After my first experience sailing with whales I have just two tips for would-be whale watchers. 1. Put first dibs on the beanbag at the front of the sailing boat before anyone else even thinks about it! And 2. Listen to the skipper. If he suggests, politely, starting out early – like 7am – then don’t, repeat don’t, be tempted to sleep in an extra hour or so and take off at 9am, even if he gives you the option – he doesn’t really mean it! These are just two things I learned after a day aboard the ‘eau de vie’, skippered by Darryl Franklin, on a mission to sail with the whales.
Darryl loves sailing, that’s easy to see as soon as you board, and he’s been doing it most of his life, but for the last 10 years he has been sharing his love of the water by hosting charter sailing trips around the Broadwater and out to sea from the Gold Coast when the whale watching season is on.
The eau de vie is an 11-metre long French-built luxury sailing sloop with a teak deck and the capacity to carry up to 11 passengers but Darryl limits his whale watching groups to just six people so it’s an intimate and comfortable day out with friends. That’s really what sets this experience apart from the host of commercial tours out there – it quite literally is a tour for just you and your friends. Darryl doesn’t mix groups on the boat so it feels like you’re on your very own boat and before you have left Runaway Bay Marina Darryl seems like a lifelong friend.
Darryl claims an unblemished record in sighting whales on every trip and we were not disappointed. It is estimated more than 30,000 whales pass the east coast on their migration between June and November and in the season before our trip Darryl had seen as many as 100 over 10 hours in one day.
We saw a playful pod and spent a few hours (although it seemed to go much more quickly) sailing silently as majestic humpback whales swam, ducked and dived and, yes, waved their tails around us. I had the best seat in the house – a double bean bag at the very front tip of the boat – and no one was going to get me out of it until we got back to shore. It was snug, soft and secure the whole trip, even when it was a little choppy and windy at times.
In my ‘front row’ seat there were times when my heart was pumping, not knowing quite when or how close the whales were going to surface next and, yes, I admit to the odd scream or two when they came up very close. Thrilling.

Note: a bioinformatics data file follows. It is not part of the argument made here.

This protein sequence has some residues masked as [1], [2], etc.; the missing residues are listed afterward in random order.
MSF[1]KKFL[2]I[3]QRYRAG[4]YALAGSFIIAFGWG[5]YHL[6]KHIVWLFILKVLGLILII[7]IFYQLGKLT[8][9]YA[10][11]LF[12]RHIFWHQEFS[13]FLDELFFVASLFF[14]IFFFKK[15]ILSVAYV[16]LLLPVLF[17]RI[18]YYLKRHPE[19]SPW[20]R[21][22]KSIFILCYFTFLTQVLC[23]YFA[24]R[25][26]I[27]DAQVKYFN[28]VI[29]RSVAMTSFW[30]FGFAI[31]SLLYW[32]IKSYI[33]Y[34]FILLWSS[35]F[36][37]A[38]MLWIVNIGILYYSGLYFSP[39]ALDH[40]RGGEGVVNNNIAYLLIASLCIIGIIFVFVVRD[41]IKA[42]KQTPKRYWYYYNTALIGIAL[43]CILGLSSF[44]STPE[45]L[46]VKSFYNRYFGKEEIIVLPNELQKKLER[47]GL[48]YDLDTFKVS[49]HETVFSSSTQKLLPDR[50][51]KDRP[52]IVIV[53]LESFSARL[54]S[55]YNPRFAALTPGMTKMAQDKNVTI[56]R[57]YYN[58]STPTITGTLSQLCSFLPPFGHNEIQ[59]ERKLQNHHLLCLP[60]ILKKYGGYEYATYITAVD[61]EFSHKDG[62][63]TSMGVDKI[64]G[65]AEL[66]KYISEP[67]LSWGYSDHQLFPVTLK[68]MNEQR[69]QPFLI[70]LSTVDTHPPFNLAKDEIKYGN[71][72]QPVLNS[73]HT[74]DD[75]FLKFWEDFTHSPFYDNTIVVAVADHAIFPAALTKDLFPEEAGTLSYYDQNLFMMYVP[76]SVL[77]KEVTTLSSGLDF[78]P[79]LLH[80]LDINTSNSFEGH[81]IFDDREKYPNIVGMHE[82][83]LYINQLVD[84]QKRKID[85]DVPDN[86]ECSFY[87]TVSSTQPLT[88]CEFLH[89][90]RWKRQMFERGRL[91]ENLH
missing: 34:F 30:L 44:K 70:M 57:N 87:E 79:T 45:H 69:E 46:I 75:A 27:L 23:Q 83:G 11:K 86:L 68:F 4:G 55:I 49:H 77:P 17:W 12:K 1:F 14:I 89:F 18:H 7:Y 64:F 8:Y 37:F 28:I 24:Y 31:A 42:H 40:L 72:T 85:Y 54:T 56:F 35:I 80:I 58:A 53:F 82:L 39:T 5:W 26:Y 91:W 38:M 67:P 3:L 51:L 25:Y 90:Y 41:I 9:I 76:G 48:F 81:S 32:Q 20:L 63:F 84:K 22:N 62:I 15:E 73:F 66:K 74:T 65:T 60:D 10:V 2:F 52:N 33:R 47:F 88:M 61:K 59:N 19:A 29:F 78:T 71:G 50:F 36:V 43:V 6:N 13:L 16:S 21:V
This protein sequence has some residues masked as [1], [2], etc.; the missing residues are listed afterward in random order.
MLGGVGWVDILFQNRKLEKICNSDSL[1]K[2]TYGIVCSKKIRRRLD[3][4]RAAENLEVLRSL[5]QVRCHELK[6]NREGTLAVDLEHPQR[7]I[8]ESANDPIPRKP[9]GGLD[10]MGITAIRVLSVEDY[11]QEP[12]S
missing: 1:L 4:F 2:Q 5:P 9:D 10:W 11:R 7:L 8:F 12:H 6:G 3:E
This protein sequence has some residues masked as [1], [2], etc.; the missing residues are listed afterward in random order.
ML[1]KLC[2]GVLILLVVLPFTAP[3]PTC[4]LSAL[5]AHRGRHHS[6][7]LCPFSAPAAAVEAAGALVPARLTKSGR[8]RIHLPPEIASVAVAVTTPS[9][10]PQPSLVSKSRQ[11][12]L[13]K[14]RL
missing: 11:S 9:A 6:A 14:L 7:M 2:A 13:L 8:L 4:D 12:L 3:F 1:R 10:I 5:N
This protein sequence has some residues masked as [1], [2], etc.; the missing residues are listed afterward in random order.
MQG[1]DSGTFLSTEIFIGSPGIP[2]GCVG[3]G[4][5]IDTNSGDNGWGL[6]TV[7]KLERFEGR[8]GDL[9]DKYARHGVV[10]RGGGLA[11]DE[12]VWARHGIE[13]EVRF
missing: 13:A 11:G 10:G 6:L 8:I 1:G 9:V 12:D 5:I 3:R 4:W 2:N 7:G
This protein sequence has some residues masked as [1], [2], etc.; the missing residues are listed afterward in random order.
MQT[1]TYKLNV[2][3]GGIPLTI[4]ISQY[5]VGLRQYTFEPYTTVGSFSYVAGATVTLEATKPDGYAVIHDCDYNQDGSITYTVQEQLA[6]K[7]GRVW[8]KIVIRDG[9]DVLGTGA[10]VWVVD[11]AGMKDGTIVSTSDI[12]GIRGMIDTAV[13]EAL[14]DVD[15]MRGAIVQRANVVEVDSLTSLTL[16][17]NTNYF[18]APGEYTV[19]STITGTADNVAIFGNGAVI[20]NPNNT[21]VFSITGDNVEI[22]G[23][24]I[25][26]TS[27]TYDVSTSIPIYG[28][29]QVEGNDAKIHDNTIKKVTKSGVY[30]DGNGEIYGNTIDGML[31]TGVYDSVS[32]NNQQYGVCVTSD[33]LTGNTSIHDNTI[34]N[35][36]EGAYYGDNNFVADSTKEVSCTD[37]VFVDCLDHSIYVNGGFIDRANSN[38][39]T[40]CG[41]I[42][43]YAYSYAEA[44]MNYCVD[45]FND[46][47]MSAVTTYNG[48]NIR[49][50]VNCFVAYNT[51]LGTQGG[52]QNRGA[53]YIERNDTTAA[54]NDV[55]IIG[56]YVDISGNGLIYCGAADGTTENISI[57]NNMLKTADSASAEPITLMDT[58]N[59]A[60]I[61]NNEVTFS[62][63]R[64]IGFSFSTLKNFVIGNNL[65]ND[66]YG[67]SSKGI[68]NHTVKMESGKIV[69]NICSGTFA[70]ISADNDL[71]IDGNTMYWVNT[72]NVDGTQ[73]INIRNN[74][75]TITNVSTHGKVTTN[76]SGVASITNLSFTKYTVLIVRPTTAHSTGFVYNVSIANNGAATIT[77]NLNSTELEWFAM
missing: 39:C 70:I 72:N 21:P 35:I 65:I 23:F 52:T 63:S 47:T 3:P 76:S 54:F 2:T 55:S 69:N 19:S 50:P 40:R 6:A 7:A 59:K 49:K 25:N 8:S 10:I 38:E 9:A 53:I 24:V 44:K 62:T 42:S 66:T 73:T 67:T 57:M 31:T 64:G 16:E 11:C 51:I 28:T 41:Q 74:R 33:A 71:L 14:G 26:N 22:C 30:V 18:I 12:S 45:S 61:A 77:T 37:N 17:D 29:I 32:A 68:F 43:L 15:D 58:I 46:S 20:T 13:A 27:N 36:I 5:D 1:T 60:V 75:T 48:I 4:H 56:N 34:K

On board the eau de vie it really is all about the whale watching. Darryl has his camera at the ready in case you miss the candid moments (he seems to be able to steer and take pictures at the same time while I was afraid I was going to lose my camera overboard with every wave) and he has a few tips for the amateur photographer on how to get the best shots.
Food and drink is BYO and it’s best to make sure it’s ready to eat without any preparation, just because you don’t want to spend time below deck when the whales are playing, and it can be challenging if the water is a bit choppy. Frankly, I couldn’t even think about eating until we were on our way back to the marina late in the afternoon, the whales were so captivating.
Brisbane Whale Watching
I can see how Kerry Lopez hasn’t lost her passion for whale watching even after more than 20 years skippering tours aboard the MV Eye Spy. Captain Kerry had the luxury catamaran built to her specifications and launched her tours from the Redcliffe Peninsula. In contrast to the eau de vie, the multi-million dollar MV Eye Spy carries an average 200 people per cruise and its five-star facilities throughout, with wide walk decks and floor to ceiling windows for indoor viewing from the air-conditioned passenger cabin. It’s also child and wheelchair friendly.
Sometimes the MV Eye Spy calls in help from its ‘Sky Spy’ a small Piper plane which spots whales from the air and provides the location to minimise transit time to the sighting ground.
North Stradbroke Island
However, during the migration season you can also see whales without even leaving land. On North Stradbroke Island several accommodation venues have their own whale watching towers and at French Ease café at Point Lookout tables on the deck face the ocean! Or take the Gorge Walk around the northern end of Point Lookout for more spectacular views out to sea. Several accommodation venues also have their own whale watching towers so don’t forget to pack binoculars.